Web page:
The Dos and Don’ts of Financial Planning in the New Year
It’s the start of a brand new year, and hopefully a more peaceful and calm one than the madness that was 2016.
We’ll never be able to foresee what is to come with the economy, politics, global warming, or even what our bosses will think of us this year.
But when it comes to personal finance, a little planning goes a long way in helping us stay sane and secured.
Why? Because chances are, you won’t get to discover this year that you have won the lottery, your debts don’t repay themselves, and there is no hidden stash of money under your pillow.
Here are some simple Do’s and Don’ts of financial planning for the year to get you starting right.
1. Do review your outstanding debt
Starting the year on a good note means knowing exactly where you stand with debt and most importantly, how you can reduce your overall debt. The easiest debt to clear, and one that you really should, is the credit card debt.
Interest rates on credit card debt are probably the highest and any amount that you owe will very quickly snowball into an unmanageable sum. Find out if you can reduce that by debt consolidation or balance transfer.
For loans that you can’t repay anytime soon, ensure that you’re up to date with the prevailing loan packages and refinance to the most financially sound option available.
It could have been ages since you last looked at home loans and you may not even be aware that Fixed Deposit home loan schemes exist. In this case, speak to a loans consultant to review your options and you could save yourself a significant chunk of money.
2. Do think through your investment portfolio
Your investment strategy, if you have one, is something that needs regular review. As politics and the world economy become more volatile and unpredictable, your investment portfolio that made perfect sense three years or even a year ago, may be not be the wisest portfolio to have now.
Reviewing your investment portfolio isn’t just about following the economy and going after what’s hot at the moment, but also a good time to think through your priorities and investment needs.
You may have had a good risk appetite in the previous years, but your lifestyle and financial needs may have changed and you’d now rather have a portfolio that is lower in risk and perhaps more diversified.
3. Ensure you and your family are sufficiently covered
Have you always shrugged off the thought of buying insurance policies for yourself and your family? You may not need everything, but make sure that the policy that you signed up for does indeed provide sufficient coverage to tide you over in times of sickness and unexpected accidents.
Remember that in terms of health, now is always the best time to get insurance as it’d be very complicated and expensive to get coverage if you were to ever develop a chronic illness in later years.
Beyond health, think about whether you want or need insurance for your home. Some homeowners think that the mandatory HDB home insurance is good enough, only to find out that it doesn’t actually cover the loss and damage of your possessions within the home.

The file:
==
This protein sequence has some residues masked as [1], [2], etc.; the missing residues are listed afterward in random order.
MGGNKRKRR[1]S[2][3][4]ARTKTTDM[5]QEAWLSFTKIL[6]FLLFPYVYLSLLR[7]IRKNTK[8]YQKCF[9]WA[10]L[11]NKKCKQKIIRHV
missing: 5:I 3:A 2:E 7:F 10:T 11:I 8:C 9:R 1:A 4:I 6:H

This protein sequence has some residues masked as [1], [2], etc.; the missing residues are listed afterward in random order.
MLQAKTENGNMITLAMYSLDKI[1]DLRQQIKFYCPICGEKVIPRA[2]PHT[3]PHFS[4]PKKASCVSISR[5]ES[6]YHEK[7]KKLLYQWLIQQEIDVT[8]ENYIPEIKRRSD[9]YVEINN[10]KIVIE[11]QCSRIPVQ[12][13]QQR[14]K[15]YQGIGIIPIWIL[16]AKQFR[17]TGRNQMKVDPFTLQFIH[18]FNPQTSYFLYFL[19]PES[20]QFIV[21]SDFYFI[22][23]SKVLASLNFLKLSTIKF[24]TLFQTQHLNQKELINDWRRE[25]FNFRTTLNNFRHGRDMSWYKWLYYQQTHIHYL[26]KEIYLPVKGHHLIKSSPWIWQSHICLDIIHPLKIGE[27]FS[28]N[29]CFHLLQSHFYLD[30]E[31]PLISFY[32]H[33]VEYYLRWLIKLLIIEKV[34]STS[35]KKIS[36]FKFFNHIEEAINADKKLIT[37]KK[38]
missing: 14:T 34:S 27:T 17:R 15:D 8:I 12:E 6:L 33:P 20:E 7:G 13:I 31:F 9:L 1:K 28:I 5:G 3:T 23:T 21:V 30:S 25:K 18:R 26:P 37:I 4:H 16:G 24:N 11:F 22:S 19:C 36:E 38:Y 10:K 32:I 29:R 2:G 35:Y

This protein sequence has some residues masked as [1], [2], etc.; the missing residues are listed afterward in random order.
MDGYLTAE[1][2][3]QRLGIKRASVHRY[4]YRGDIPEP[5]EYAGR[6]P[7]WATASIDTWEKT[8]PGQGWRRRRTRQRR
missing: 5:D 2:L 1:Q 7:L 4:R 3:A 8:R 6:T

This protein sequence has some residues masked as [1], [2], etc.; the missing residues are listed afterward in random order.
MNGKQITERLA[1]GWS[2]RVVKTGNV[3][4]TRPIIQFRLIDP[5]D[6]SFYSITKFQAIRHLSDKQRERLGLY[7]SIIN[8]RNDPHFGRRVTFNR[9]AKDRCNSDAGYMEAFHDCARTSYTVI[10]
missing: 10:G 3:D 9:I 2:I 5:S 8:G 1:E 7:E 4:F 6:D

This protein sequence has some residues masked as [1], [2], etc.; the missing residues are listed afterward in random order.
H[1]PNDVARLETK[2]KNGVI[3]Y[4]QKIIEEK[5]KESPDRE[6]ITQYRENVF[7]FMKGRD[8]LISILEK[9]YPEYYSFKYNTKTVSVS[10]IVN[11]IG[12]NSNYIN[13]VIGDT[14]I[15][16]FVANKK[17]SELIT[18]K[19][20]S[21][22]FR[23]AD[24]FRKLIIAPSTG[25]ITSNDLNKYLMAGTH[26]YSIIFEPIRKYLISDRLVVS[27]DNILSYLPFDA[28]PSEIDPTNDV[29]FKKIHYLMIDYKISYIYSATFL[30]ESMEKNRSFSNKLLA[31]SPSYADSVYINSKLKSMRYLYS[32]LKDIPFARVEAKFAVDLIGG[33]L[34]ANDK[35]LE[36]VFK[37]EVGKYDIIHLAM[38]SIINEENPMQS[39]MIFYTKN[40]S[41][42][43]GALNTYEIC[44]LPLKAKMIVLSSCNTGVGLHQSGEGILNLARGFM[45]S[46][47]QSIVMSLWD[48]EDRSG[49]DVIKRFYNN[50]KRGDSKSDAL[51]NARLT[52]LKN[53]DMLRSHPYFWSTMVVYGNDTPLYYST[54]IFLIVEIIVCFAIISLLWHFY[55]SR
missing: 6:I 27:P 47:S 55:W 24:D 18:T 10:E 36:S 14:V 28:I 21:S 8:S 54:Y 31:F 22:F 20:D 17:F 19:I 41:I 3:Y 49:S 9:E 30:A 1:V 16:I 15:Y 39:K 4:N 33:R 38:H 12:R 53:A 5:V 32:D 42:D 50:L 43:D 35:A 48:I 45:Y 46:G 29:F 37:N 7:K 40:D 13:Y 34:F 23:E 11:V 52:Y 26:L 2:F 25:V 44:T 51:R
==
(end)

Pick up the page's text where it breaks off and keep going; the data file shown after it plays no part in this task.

4. Set specific and realistic savings and debt repayment goals
Being debt-free and having a healthy amount of savings are some of the major milestones towards true financial freedom.
Debt doesn’t repay itself no matter how long you leave it, and it’ll only affect your credit score, hindering you from taking on any other financial commitments if you want to.
This new year, choose a debt that’s the easiest and most realistic to pay off, and set aside a monthly budget from your income to pay that off. Alternatively, you could also choose the debt that has the highest interest rate.
Also, set specific savings goals that you can break down into monthly targets. Base your savings goal on how much you actually earn per month, not how much you imagine would be a good number. Setting unrealistic goals will only add unnecessary pressures that don’t add any value to your financial game plan.
A monthly savings target as opposed to a yearly one will also help you to keep an eye on you tendencies to bust your monthly expenditure.
5. Don’t ignore the red flags and brush them aside
Don’t like what you see in your personal annual review? You might be familiar with that feeling of discomfort when you find out that you’re in more debt than you realize, or that your savings hasn’t grown much all these years.
If you have a habit of brushing the red flags aside, make this the year where you actually buckle down and come up with a game plan to turn things around.
6. Don’t keep your financial worries all to yourself.
Just because it’s your personal financial situation doesn’t mean that you have to struggle through your problems alone. Share your worries with your trusted family members and friends.
You may be surprised that at least one of them have walked on a similar path and have some good practical advice to share. Not only that, the moral support and understanding, especially from family, can go a long way in motivating you towards achieving a healthier financial outlook.
All the very best to the New Year!